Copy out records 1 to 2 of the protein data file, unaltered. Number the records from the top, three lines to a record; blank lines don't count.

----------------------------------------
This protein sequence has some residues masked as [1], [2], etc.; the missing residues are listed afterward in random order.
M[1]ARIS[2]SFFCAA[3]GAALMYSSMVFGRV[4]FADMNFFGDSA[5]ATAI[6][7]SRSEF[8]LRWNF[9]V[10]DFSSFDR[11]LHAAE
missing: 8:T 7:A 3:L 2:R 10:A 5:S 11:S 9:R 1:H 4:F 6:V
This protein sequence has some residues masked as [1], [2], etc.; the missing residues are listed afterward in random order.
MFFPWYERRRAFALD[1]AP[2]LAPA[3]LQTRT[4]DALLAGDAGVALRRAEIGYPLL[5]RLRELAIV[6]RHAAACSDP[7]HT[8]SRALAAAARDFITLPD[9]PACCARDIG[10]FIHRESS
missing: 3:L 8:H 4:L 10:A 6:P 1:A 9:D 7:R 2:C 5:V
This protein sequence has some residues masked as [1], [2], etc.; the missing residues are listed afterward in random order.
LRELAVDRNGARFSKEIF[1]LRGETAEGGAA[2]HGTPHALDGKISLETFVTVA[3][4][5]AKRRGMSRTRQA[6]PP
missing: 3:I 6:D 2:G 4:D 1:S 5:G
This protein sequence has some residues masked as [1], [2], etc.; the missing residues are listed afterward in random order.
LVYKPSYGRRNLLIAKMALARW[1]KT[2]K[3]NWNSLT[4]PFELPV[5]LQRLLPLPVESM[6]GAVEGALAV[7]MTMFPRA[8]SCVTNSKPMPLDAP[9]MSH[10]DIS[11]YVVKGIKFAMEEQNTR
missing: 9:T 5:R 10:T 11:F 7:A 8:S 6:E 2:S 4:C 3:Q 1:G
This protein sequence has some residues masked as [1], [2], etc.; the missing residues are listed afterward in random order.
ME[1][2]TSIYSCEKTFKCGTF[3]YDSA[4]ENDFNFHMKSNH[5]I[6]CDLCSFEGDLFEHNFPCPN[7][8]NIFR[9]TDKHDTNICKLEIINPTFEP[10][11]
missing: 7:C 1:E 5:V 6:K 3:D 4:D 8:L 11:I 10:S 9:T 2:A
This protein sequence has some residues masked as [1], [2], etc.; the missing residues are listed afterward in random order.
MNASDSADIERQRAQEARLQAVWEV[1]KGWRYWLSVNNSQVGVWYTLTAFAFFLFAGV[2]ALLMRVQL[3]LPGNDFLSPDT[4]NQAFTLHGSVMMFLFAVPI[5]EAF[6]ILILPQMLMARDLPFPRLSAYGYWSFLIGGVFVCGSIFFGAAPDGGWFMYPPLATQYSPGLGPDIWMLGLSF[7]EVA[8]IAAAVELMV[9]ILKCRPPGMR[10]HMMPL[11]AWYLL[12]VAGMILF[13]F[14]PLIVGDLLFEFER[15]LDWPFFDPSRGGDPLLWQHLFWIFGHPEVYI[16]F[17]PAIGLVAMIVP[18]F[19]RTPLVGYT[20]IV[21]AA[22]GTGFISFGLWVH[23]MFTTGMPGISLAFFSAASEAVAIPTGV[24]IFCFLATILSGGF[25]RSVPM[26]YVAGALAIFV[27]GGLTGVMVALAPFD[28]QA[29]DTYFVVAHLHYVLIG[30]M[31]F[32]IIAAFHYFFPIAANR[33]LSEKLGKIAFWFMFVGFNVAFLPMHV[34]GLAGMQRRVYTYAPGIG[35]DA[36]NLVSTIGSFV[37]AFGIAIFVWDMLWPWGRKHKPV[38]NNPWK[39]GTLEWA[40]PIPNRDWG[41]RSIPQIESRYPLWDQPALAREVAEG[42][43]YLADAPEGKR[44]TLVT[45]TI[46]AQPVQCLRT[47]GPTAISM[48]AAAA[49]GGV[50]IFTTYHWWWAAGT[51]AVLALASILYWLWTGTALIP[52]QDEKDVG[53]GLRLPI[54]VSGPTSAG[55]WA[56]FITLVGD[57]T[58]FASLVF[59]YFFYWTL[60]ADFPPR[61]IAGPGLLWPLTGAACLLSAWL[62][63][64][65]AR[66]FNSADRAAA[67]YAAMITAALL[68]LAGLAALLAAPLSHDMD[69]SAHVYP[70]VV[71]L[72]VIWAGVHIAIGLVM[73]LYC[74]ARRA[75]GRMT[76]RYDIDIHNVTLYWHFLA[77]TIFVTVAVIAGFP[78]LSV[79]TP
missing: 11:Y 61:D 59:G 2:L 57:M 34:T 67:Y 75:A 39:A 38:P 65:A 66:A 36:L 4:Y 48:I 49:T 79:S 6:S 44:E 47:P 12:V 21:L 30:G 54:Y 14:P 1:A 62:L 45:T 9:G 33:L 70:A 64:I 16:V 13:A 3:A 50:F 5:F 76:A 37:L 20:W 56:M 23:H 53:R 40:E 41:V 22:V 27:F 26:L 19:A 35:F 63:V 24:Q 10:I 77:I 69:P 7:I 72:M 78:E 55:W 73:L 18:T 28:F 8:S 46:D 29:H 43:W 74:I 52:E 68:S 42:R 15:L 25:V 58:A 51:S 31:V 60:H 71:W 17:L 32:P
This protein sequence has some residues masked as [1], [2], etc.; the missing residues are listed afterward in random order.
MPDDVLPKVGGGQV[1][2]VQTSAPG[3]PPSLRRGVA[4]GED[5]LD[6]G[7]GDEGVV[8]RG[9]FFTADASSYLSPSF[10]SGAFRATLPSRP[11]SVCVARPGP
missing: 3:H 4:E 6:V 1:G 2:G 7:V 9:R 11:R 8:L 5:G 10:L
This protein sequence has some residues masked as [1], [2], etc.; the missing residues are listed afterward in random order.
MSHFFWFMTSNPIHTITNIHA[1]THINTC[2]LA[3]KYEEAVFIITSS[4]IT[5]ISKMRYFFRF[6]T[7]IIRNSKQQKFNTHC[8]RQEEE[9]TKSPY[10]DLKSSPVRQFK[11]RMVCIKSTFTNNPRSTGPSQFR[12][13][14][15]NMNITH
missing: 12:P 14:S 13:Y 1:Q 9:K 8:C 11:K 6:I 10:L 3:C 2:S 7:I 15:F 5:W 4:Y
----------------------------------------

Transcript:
This protein sequence has some residues masked as [1], [2], etc.; the missing residues are listed afterward in random order.
M[1]ARIS[2]SFFCAA[3]GAALMYSSMVFGRV[4]FADMNFFGDSA[5]ATAI[6][7]SRSEF[8]LRWNF[9]V[10]DFSSFDR[11]LHAAE
missing: 8:T 7:A 3:L 2:R 10:A 5:S 11:S 9:R 1:H 4:F 6:V
This protein sequence has some residues masked as [1], [2], etc.; the missing residues are listed afterward in random order.
MFFPWYERRRAFALD[1]AP[2]LAPA[3]LQTRT[4]DALLAGDAGVALRRAEIGYPLL[5]RLRELAIV[6]RHAAACSDP[7]HT[8]SRALAAAARDFITLPD[9]PACCARDIG[10]FIHRESS
missing: 3:L 8:H 4:L 10:A 6:P 1:A 9:D 7:R 2:C 5:V